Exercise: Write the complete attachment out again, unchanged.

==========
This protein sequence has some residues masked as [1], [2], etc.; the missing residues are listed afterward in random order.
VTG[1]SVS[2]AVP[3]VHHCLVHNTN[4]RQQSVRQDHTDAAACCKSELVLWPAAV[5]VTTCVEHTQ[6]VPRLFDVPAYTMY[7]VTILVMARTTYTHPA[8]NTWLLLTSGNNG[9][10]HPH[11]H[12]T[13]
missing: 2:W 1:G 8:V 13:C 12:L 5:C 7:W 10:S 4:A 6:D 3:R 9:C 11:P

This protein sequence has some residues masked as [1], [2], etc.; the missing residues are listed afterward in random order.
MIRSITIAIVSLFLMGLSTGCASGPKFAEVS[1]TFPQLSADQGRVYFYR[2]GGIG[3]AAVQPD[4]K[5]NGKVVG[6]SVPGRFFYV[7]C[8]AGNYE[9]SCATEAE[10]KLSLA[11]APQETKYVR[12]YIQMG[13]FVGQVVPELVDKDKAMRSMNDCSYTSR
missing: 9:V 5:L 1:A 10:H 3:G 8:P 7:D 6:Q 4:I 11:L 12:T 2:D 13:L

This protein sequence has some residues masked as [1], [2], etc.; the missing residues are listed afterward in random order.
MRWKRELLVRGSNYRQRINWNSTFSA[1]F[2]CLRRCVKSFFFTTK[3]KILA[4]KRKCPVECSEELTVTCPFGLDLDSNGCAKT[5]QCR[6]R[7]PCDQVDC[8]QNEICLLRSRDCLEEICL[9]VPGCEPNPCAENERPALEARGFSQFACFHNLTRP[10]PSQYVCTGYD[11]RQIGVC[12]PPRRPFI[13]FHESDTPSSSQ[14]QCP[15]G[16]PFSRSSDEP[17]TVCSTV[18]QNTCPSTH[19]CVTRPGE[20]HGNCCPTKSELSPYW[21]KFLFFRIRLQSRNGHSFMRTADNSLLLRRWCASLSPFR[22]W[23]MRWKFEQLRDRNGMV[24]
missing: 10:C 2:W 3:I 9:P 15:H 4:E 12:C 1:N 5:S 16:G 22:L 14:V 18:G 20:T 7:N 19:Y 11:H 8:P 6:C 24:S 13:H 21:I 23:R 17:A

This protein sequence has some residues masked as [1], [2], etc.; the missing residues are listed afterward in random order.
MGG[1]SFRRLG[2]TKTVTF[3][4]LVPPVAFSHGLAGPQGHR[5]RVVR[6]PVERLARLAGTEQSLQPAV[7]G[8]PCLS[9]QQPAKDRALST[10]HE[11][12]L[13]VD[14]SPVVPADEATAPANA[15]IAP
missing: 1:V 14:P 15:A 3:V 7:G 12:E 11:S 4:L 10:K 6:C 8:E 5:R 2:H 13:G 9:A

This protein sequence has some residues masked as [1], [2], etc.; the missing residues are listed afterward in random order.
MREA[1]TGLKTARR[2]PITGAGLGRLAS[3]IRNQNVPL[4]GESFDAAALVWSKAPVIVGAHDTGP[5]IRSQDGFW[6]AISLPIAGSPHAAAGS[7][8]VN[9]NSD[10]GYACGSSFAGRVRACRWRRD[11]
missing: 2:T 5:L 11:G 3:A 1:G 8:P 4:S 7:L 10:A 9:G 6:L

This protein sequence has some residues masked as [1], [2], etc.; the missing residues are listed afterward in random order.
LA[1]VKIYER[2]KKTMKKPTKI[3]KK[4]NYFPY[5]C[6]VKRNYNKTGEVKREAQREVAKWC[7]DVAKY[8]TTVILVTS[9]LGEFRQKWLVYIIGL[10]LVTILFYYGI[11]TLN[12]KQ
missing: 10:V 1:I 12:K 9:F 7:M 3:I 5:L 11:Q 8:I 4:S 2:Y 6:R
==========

This protein sequence has some residues masked as [1], [2], etc.; the missing residues are listed afterward in random order.
VTG[1]SVS[2]AVP[3]VHHCLVHNTN[4]RQQSVRQDHTDAAACCKSELVLWPAAV[5]VTTCVEHTQ[6]VPRLFDVPAYTMY[7]VTILVMARTTYTHPA[8]NTWLLLTSGNNG[9][10]HPH[11]H[12]T[13]
missing: 2:W 1:G 8:V 13:C 12:L 5:C 7:W 10:S 4:A 6:D 3:R 9:C 11:P

This protein sequence has some residues masked as [1], [2], etc.; the missing residues are listed afterward in random order.
MIRSITIAIVSLFLMGLSTGCASGPKFAEVS[1]TFPQLSADQGRVYFYR[2]GGIG[3]AAVQPD[4]K[5]NGKVVG[6]SVPGRFFYV[7]C[8]AGNYE[9]SCATEAE[10]KLSLA[11]APQETKYVR[12]YIQMG[13]FVGQVVPELVDKDKAMRSMNDCSYTSR
missing: 9:V 5:L 1:A 10:H 3:G 8:P 7:D 6:Q 4:I 11:L 12:T 2:D 13:L

This protein sequence has some residues masked as [1], [2], etc.; the missing residues are listed afterward in random order.
MRWKRELLVRGSNYRQRINWNSTFSA[1]F[2]CLRRCVKSFFFTTK[3]KILA[4]KRKCPVECSEELTVTCPFGLDLDSNGCAKT[5]QCR[6]R[7]PCDQVDC[8]QNEICLLRSRDCLEEICL[9]VPGCEPNPCAENERPALEARGFSQFACFHNLTRP[10]PSQYVCTGYD[11]RQIGVC[12]PPRRPFI[13]FHESDTPSSSQ[14]QCP[15]G[16]PFSRSSDEP[17]TVCSTV[18]QNTCPSTH[19]CVTRPGE[20]HGNCCPTKSELSPYW[21]KFLFFRIRLQSRNGHSFMRTADNSLLLRRWCASLSPFR[22]W[23]MRWKFEQLRDRNGMV[24]
missing: 10:C 2:W 3:I 9:P 15:H 4:E 12:C 1:N 5:S 16:G 22:L 14:V 18:G 20:T 7:N 19:Y 11:H 8:P 6:C 24:S 13:H 21:I 23:R 17:A

This protein sequence has some residues masked as [1], [2], etc.; the missing residues are listed afterward in random order.
MGG[1]SFRRLG[2]TKTVTF[3][4]LVPPVAFSHGLAGPQGHR[5]RVVR[6]PVERLARLAGTEQSLQPAV[7]G[8]PCLS[9]QQPAKDRALST[10]HE[11][12]L[13]VD[14]SPVVPADEATAPANA[15]IAP
missing: 1:V 14:P 15:A 3:V 7:G 12:E 11:S 4:L 10:K 6:C 8:E 5:R 2:H 13:G 9:A

This protein sequence has some residues masked as [1], [2], etc.; the missing residues are listed afterward in random order.
MREA[1]TGLKTARR[2]PITGAGLGRLAS[3]IRNQNVPL[4]GESFDAAALVWSKAPVIVGAHDTGP[5]IRSQDGFW[6]AISLPIAGSPHAAAGS[7][8]VN[9]NSD[10]GYACGSSFAGRVRACRWRRD[11]
missing: 2:T 5:L 11:G 3:A 1:G 8:P 4:S 7:L 10:A 9:G 6:L

This protein sequence has some residues masked as [1], [2], etc.; the missing residues are listed afterward in random order.
LA[1]VKIYER[2]KKTMKKPTKI[3]KK[4]NYFPY[5]C[6]VKRNYNKTGEVKREAQREVAKWC[7]DVAKY[8]TTVILVTS[9]LGEFRQKWLVYIIGL[10]LVTILFYYGI[11]TLN[12]KQ
missing: 10:V 1:I 12:K 9:F 7:M 3:I 5:L 11:Q 8:I 4:S 2:Y 6:R